Exclusive: Sarah Darling talks touring with Scotty McCreery, Carrie Underwood influence and new single “Little Umbrellas”

Photo 4, WhiteSarah Darling, like many females before her, possesses a larger-than-life voice to counterbalance her small stature.

Despite parting ways with Black River Entertainment earlier this year, she heads into this new chapter with a fresh perspective and "Little Umbrellas," her new breezy single that is unlike most summer-themed anthems. You can read my full review of the track (and listen to a live version) here.

Nashville Gab recently chatted with Darling about the inspiration behind the song, as well as her tour earlier this year with Scotty McCreery and her Carrie Underwood influence.

 

Nashville Gab: You have a new single called “Little Umbrellas.” What’s the story behind it?

Sarah Darling: You know, I wrote it a couple of years ago. I think what I realized is that I must have had a fight with my boyfriend at the time. [laughs] I usually don’t write those kinds of songs. It’s really funny that’s the one that popped up. I just love it because it’s fun. It’s three minutes of ‘you know what? Let’s just go to the beach, grab an umbrella drink, sit back and unwind from the day.’ It has that female Jimmy Buffett feel to it.

 

NG: Is the opening line, "Uh oh, he broke your heart. Girl, what you gonna do? Have a pity party in the dark?,’ an answer to the typical boy-bashing anthem?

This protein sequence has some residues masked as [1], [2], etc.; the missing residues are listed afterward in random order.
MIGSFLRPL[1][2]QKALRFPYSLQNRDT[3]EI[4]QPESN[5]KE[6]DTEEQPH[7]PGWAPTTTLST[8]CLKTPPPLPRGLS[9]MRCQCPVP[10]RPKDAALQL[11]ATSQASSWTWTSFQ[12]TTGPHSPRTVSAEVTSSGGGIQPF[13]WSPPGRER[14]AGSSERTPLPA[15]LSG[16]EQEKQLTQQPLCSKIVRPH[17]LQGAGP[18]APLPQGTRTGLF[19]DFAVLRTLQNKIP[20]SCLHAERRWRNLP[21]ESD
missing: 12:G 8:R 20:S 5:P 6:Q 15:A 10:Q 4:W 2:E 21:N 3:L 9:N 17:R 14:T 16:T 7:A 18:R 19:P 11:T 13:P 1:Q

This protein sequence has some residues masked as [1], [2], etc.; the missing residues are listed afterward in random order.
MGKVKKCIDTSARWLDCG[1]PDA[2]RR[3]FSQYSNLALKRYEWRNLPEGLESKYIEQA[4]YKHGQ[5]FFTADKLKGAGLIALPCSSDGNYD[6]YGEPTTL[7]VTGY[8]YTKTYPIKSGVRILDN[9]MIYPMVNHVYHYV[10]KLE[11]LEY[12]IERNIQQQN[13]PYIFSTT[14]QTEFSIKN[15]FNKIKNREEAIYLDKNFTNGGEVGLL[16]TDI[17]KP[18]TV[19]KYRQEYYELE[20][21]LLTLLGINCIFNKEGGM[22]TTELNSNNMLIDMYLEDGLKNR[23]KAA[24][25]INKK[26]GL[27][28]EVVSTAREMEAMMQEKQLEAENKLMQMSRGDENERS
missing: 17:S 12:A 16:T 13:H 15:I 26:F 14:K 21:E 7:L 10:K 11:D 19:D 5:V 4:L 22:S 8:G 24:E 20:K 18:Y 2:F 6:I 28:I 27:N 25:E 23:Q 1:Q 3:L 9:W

SD: Yea, it’s just about empowering women a little bit to say ‘hey, don’t cry over this guy, who’s maybe treated you terribly. Go grab an umbrella drink!’ [laughs]

 

NG: You grew up in Iowa, correct? On a farm?

SD: I grew up on a farm, east of Des Moines, Iowa, called Mitchellville of about 3,000 people. I moved to Nashville 10 years ago…this month. So, I’m from a small town, and I knew very early on that I wanted to move [here].

 

NG: Is “Little Umbrellas” gonna lead to an EP or a full-length album?

SD: We don’t know yet. That’s the beauty of all of this. Even with a new record label, we’re definitely open to that. It’s [having] people that really believe in what you’re doing that can take you to the next level.

 

NG: When you first moved here, you were a waitress, right?

SD: I worked at this specific place for six and a half years. I had been there longer than some of the managers. It’s really funny. The reason I think why people ended up doing that [kind of work] is because it’s [an easy] way to get your shifts covered to go play a show. You can easily get your shifts covered working in the food industry.

 

NG: Your last EP “Home to Me” sold 125,000 copies. How does that feel?

SD: It was absolutely amazing. I think it shocked everyone at Black River even. It was just a great [success] story. Sirius XM The Highway blasted “Home to Me.” They’ve started to [play] “Little Umbrellas” even more. The sales for [that song] have been wonderful as well.

 

NG: What’s it feel like to have your fans connect to you and your music in such a way?